• Obesity (BMI > 30)
  • Smoking

If you are experiencing pain in your arms or legs, you may be suffering from a type of pain known as claudication. Consult a cardiologist in Tampa, FL, to learn more about diagnosis and treatment. In the meantime, you can take some simple steps to control your condition, such as:

  • Eat Healthy (Reduce Saturated Fat)
  • Quit Smoking
  • Reduce Your Cholesterol and Blood Pressure Levels
  • Regulate Your Body Weight

To consult a cardiologist in Tampa, FL, from Ascent Cardiology Group, please contact us today.

 

Disclaimer: The contents of this website are for general educational purposes only. All content and media on the Ascent Cardiology Group website does not constitute professional medical advice nor is the information intended to replace the services of Ascent Cardiology Group or other qualified medical professionals. If you believe you are having a medical emergency, call 911 immediately.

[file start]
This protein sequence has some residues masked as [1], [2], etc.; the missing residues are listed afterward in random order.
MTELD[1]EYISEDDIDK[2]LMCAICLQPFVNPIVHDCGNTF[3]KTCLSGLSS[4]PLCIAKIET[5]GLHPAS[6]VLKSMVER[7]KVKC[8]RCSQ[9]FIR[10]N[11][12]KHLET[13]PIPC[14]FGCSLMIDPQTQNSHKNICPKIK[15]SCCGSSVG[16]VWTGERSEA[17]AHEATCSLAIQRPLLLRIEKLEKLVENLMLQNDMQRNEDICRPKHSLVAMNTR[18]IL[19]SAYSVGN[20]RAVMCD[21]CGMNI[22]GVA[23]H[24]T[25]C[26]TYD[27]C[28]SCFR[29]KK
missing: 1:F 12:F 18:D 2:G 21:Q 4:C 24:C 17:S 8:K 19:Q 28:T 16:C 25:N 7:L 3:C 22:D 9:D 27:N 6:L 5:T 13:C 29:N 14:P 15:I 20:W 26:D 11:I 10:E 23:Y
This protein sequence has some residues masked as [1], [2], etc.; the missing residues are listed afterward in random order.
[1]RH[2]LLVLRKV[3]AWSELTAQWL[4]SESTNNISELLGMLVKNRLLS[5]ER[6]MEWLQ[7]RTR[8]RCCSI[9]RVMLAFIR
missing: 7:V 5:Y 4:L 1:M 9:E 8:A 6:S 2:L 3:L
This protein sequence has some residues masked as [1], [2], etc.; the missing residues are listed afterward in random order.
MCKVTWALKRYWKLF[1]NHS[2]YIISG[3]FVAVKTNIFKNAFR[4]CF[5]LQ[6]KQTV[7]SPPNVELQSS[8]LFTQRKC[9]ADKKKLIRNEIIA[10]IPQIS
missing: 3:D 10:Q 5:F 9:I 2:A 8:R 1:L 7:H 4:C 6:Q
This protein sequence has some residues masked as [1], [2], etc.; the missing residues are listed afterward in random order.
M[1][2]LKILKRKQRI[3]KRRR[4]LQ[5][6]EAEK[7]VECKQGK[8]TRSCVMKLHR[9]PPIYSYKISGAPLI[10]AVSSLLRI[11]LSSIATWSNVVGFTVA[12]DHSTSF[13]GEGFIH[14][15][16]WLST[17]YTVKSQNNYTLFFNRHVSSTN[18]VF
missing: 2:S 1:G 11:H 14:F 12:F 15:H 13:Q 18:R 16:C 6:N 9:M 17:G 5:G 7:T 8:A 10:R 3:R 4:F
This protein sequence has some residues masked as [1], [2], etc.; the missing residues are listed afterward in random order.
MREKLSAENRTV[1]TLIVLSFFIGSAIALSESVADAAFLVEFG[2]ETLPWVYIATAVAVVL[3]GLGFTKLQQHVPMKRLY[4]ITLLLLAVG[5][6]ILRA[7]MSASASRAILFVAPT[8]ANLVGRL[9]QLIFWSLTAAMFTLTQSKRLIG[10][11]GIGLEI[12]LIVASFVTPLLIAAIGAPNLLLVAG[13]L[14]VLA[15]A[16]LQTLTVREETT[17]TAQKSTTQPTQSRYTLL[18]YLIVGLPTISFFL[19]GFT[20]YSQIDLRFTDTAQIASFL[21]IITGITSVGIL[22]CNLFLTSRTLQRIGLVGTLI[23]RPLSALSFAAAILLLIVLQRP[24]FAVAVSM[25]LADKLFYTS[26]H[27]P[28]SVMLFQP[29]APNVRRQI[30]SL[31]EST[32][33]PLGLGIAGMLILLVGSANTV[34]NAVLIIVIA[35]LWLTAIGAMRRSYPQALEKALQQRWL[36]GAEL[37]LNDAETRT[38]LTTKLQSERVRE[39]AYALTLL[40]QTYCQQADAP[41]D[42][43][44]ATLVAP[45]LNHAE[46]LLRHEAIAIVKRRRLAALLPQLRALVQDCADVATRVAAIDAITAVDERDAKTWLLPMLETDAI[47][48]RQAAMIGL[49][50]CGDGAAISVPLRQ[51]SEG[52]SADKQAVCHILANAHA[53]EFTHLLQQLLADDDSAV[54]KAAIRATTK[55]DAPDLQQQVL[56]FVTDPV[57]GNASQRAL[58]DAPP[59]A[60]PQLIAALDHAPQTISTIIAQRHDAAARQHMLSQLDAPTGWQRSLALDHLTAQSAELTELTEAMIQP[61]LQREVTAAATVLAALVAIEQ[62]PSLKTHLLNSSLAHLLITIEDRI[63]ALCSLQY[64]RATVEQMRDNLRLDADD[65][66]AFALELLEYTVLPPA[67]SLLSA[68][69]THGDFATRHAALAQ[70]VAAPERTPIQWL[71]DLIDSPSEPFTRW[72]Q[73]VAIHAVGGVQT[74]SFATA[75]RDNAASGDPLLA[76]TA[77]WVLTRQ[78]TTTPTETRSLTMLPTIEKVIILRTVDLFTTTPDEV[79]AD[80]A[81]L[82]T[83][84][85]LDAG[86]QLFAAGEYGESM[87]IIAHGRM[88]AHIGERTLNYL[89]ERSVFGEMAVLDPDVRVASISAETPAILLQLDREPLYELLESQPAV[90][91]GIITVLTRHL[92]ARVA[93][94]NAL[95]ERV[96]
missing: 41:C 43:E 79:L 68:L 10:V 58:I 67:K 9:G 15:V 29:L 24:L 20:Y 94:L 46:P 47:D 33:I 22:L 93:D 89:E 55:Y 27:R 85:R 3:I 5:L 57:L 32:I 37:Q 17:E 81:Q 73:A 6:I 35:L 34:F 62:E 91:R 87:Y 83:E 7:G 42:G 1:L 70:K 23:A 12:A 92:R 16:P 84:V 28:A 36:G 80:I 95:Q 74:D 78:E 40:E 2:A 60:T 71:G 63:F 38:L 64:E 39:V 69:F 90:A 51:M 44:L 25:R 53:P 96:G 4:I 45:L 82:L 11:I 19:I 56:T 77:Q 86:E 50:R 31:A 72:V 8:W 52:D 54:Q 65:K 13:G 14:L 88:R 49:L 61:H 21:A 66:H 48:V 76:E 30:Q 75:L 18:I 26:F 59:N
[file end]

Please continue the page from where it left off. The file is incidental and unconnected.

The content, views, and opinions communicated on this website do not represent the views of Ascent Cardiology Group. Reliance on any information provided by this website is solely at your own risk. Although this website contains links to other medical websites, this is strictly for informational purposes. Ascent Cardiology Group is not responsible nor do they approve of the content featured on any third party linked websites referenced on this website.

What Your Family History Says About Your Heart Health

Heart disease remains the leading cause of death for both men and women in the United States. While smoking, stress, and diet are clear risk factors, family history must also be taken into account when determining if a person is at an increased risk of developing this deadly condition.